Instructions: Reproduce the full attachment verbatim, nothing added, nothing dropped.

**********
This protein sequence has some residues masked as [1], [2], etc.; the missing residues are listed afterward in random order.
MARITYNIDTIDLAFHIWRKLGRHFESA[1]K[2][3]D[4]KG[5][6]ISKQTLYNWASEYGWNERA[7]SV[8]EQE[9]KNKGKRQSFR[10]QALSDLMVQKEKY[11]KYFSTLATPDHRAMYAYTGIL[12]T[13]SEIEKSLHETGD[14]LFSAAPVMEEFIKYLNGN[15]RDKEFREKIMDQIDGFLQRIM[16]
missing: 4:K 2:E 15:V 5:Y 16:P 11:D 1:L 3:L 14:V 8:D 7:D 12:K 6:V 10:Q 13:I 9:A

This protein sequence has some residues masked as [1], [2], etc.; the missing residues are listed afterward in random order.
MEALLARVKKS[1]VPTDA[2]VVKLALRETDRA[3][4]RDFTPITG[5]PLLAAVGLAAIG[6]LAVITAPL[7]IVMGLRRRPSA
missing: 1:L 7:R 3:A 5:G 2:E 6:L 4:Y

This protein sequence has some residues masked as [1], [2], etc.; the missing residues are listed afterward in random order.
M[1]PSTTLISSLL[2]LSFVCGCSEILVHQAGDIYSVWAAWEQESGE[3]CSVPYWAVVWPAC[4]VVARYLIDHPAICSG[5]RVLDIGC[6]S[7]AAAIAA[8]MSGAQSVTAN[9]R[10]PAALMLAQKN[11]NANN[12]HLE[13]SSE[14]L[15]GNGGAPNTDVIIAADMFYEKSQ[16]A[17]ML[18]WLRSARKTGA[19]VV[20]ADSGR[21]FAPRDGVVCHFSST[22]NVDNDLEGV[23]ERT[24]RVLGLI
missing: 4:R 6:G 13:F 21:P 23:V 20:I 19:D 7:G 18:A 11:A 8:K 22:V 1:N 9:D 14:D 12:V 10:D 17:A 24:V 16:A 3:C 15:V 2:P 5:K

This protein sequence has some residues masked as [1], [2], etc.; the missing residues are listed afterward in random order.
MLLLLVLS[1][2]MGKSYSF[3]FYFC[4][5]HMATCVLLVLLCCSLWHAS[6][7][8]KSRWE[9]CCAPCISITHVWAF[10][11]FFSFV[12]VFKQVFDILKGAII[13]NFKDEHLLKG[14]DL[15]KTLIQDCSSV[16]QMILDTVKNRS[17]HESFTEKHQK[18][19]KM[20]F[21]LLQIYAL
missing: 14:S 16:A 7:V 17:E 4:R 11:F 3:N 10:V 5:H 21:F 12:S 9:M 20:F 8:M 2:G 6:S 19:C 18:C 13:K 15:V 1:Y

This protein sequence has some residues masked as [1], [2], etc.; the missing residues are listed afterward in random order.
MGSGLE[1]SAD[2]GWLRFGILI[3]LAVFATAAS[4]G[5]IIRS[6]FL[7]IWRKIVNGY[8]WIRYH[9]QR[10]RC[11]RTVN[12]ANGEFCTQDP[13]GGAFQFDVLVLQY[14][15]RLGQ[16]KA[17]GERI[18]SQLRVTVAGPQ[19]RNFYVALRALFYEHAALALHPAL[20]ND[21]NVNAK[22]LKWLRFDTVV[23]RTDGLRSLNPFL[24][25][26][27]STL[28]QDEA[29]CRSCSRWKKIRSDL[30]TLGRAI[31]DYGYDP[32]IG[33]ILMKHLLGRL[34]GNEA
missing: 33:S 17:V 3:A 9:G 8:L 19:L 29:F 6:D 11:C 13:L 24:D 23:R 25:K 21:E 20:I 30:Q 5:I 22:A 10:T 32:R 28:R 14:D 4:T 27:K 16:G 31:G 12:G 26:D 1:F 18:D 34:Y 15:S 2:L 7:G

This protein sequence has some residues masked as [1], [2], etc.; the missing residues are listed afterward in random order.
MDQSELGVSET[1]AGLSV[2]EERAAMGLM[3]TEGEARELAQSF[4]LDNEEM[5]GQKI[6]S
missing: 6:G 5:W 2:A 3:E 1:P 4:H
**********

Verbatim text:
This protein sequence has some residues masked as [1], [2], etc.; the missing residues are listed afterward in random order.
MARITYNIDTIDLAFHIWRKLGRHFESA[1]K[2][3]D[4]KG[5][6]ISKQTLYNWASEYGWNERA[7]SV[8]EQE[9]KNKGKRQSFR[10]QALSDLMVQKEKY[11]KYFSTLATPDHRAMYAYTGIL[12]T[13]SEIEKSLHETGD[14]LFSAAPVMEEFIKYLNGN[15]RDKEFREKIMDQIDGFLQRIM[16]
missing: 4:K 2:E 15:V 5:Y 16:P 11:D 1:L 3:L 14:V 8:D 7:D 12:K 6:V 10:Q 13:I 9:A

This protein sequence has some residues masked as [1], [2], etc.; the missing residues are listed afterward in random order.
MEALLARVKKS[1]VPTDA[2]VVKLALRETDRA[3][4]RDFTPITG[5]PLLAAVGLAAIG[6]LAVITAPL[7]IVMGLRRRPSA
missing: 1:L 7:R 3:A 5:G 2:E 6:L 4:Y

This protein sequence has some residues masked as [1], [2], etc.; the missing residues are listed afterward in random order.
M[1]PSTTLISSLL[2]LSFVCGCSEILVHQAGDIYSVWAAWEQESGE[3]CSVPYWAVVWPAC[4]VVARYLIDHPAICSG[5]RVLDIGC[6]S[7]AAAIAA[8]MSGAQSVTAN[9]R[10]PAALMLAQKN[11]NANN[12]HLE[13]SSE[14]L[15]GNGGAPNTDVIIAADMFYEKSQ[16]A[17]ML[18]WLRSARKTGA[19]VV[20]ADSGR[21]FAPRDGVVCHFSST[22]NVDNDLEGV[23]ERT[24]RVLGLI
missing: 4:R 6:G 13:F 21:P 23:V 20:I 19:D 7:G 18:A 11:A 8:K 22:V 1:N 9:D 14:D 12:V 10:D 17:A 24:V 16:A 3:C 15:V 2:P 5:K

This protein sequence has some residues masked as [1], [2], etc.; the missing residues are listed afterward in random order.
MLLLLVLS[1][2]MGKSYSF[3]FYFC[4][5]HMATCVLLVLLCCSLWHAS[6][7][8]KSRWE[9]CCAPCISITHVWAF[10][11]FFSFV[12]VFKQVFDILKGAII[13]NFKDEHLLKG[14]DL[15]KTLIQDCSSV[16]QMILDTVKNRS[17]HESFTEKHQK[18][19]KM[20]F[21]LLQIYAL
missing: 14:S 16:A 7:V 17:E 4:R 11:F 3:N 10:V 5:H 21:F 12:S 9:M 20:F 8:M 2:G 6:S 19:C 18:C 13:K 15:V 1:Y

This protein sequence has some residues masked as [1], [2], etc.; the missing residues are listed afterward in random order.
MGSGLE[1]SAD[2]GWLRFGILI[3]LAVFATAAS[4]G[5]IIRS[6]FL[7]IWRKIVNGY[8]WIRYH[9]QR[10]RC[11]RTVN[12]ANGEFCTQDP[13]GGAFQFDVLVLQY[14][15]RLGQ[16]KA[17]GERI[18]SQLRVTVAGPQ[19]RNFYVALRALFYEHAALALHPAL[20]ND[21]NVNAK[22]LKWLRFDTVV[23]RTDGLRSLNPFL[24][25][26][27]STL[28]QDEA[29]CRSCSRWKKIRSDL[30]TLGRAI[31]DYGYDP[32]IG[33]ILMKHLLGRL[34]GNEA
missing: 33:S 17:V 3:A 9:G 8:L 19:L 29:F 6:D 11:C 13:L 24:D 23:R 25:K 21:E 20:I 30:Q 5:I 22:A 10:T 32:R 28:R 14:D 4:T 27:K 16:G 31:G 12:G 26:D 1:F 18:D 34:Y 15:S 2:L 7:G

This protein sequence has some residues masked as [1], [2], etc.; the missing residues are listed afterward in random order.
MDQSELGVSET[1]AGLSV[2]EERAAMGLM[3]TEGEARELAQSF[4]LDNEEM[5]GQKI[6]S
missing: 6:G 5:W 2:A 3:E 1:P 4:H